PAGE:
Monday, April 16, 2012

Hating to be Right

Well, the third major bit of malware in just a few weeks has turned up for Macs, and I'm philosophical about it.  It wasn't that it was necessarily hubristic of Apple to use the lack of viruses and virus-like things on the Mac to sell them, but in typical Apple fashion, the selling went beyond the obvious point and tried to make some universal, unchanging truth out about it.  "Mac's don't get viruses, and never will!", went the ad.  Okay.  I didn't believe it then, and kept waiting for the other shoe to drop, presumably brought by the chickens when they came home to roost.

Oh, and the 'obvious point' being that the primary reason Windows machines were targeted while Macs weren't was that Macs only represented about 5% of the worldwide market at the time, and Microsoft was the big evil giant.  Now, even though Mac hasn't really gained much PC market share, Apple has become such a dominant tech leader and done enough of the other kind of stuff that pisses off hackers that we are a target.  Yay?

It's certain to drop off as Apple moves away from making computers to being a manufacturer of consumer mobile devices and similar things.  It's not a big surprise - they've created the market so they could dominate it, and it will be the close of a long game they were playing, starting with their release of iTunes in January of 2001.  In many ways, Apple was leveraging their hardcore supporters to bring in new ones, but what's the point of a business if it can't grow?  I'm largely unmoved by the as-yet realized potential of their iPhone/iPad things, but that doesn't mean I can't appreciate the complete brilliance of the decade-long set-up and pitch salesmanship that Jobs and Co. ran.  It's not the long con, since they delivered the future they promised.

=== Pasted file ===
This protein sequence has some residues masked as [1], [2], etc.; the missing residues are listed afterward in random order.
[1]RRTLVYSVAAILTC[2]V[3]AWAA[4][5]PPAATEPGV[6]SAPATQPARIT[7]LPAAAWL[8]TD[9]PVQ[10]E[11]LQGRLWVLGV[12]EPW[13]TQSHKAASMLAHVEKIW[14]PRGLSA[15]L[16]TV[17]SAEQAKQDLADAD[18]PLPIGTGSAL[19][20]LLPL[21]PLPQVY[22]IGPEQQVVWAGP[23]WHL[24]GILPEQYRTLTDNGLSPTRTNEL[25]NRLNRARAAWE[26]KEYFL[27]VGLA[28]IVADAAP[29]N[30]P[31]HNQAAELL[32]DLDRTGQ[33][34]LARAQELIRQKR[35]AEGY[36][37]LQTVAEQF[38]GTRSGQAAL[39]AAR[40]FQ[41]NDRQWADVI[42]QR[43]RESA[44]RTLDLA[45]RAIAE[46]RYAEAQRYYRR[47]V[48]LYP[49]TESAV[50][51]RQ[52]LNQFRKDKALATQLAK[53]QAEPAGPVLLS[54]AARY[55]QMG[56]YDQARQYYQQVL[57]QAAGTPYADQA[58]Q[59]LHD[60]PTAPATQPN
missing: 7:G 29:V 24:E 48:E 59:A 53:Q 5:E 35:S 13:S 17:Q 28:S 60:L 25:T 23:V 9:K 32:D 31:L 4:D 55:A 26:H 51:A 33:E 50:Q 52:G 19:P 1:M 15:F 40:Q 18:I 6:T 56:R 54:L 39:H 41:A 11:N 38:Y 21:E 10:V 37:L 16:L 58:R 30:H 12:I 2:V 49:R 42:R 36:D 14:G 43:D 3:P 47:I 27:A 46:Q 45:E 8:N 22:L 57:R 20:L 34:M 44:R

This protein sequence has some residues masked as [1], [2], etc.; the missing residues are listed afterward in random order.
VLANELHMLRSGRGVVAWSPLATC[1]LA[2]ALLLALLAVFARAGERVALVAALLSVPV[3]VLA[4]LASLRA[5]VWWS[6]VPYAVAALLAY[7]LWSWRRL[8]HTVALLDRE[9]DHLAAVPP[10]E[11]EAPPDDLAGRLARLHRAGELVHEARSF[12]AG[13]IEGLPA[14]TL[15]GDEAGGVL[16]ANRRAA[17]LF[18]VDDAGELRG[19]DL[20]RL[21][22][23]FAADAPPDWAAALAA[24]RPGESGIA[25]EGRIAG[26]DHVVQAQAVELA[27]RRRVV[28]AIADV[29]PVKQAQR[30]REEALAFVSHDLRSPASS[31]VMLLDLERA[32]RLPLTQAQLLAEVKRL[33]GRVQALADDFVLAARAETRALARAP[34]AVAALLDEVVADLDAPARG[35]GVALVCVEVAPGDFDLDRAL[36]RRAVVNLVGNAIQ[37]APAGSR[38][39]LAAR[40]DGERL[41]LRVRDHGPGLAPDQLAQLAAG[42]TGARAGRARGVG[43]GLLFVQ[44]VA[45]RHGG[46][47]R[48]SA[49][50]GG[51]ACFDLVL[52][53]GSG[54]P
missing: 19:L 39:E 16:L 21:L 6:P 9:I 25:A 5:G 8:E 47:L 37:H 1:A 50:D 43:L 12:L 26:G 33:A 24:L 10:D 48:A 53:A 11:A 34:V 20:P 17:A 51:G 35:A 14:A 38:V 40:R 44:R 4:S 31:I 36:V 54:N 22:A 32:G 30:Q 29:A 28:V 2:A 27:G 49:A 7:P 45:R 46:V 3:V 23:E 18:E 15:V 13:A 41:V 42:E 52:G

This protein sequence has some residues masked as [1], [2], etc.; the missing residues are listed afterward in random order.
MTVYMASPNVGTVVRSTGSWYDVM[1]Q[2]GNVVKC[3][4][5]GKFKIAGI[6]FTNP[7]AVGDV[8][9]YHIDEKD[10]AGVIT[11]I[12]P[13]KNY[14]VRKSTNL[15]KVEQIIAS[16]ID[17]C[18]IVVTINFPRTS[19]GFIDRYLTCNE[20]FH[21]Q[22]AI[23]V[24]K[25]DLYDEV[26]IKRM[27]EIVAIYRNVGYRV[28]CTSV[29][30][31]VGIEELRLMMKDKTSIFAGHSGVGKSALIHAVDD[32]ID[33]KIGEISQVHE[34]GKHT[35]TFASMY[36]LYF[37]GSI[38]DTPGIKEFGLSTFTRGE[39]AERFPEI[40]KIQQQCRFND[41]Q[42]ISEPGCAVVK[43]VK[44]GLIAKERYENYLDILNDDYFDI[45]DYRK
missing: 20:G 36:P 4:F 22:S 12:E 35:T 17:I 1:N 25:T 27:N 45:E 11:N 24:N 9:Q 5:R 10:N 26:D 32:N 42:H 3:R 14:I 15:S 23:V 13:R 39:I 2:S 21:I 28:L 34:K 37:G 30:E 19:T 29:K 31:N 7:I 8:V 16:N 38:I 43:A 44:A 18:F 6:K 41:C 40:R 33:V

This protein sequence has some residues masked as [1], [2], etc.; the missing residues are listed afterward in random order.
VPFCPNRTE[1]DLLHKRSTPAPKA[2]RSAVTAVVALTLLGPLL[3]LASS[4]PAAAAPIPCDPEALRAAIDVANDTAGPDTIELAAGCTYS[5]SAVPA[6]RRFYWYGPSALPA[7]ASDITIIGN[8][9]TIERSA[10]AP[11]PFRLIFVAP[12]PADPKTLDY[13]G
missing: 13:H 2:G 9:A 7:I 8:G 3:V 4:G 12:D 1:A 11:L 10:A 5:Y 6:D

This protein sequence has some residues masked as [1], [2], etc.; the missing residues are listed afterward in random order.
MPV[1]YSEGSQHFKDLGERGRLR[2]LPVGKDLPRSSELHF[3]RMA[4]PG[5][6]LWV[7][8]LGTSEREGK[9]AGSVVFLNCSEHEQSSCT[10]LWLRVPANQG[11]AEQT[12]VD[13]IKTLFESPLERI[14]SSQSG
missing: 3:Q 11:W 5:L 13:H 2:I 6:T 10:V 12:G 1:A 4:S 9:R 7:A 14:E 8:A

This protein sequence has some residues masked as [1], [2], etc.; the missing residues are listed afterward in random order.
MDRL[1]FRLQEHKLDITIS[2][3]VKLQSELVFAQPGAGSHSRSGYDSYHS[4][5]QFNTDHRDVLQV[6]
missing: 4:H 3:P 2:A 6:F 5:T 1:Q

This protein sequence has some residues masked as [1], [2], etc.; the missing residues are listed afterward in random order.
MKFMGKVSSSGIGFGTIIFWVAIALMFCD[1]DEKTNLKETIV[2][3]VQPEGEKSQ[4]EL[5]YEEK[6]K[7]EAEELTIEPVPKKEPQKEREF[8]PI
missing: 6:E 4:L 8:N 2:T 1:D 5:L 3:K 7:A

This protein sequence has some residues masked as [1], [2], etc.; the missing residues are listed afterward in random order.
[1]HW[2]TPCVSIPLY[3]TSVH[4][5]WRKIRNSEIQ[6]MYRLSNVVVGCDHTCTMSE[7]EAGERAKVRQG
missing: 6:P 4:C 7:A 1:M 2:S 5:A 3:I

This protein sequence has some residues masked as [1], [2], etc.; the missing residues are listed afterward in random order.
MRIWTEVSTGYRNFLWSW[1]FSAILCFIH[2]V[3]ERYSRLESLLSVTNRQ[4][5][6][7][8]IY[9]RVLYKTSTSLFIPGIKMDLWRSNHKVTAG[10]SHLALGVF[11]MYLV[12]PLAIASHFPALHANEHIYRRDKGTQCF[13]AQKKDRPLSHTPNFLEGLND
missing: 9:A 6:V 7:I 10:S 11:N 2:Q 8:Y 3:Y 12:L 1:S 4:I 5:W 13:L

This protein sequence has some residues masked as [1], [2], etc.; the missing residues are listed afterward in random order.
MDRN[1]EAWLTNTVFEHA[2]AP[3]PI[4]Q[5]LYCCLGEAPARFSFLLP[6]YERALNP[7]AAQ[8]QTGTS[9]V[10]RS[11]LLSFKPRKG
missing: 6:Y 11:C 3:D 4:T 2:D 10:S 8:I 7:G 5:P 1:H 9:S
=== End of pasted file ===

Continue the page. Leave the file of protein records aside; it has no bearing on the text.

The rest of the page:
Presumably the endgame features something close to a completely curated web experience, one that minimizes time spent outside of services and entertainment provided by the App Store and iTunes and iBooks and whatever else there is.  I think that's the part of the plan that won't really ever be realized, especially with Jobs out of the picture, and it also means that the mobile devices will be prime targets for hackers.

Sure, they'll still keep making computers, but their market will be focused on the core users that kept them going all those years, high-end creative professionals.  I actually maintain hope that they'll start breaking the iPads out into class, much like their current computers, with a consumer-friendly model and a maxed-out professional version.  An iPad will only be of use to me if I can create on it with the same tools and same ease as the current five-year-old laptop I'm writing this on, but I suspect it's going to be awhile.

In the meantime, I'll play malware dodge'em, and try not to click 'okay' on weird popups.


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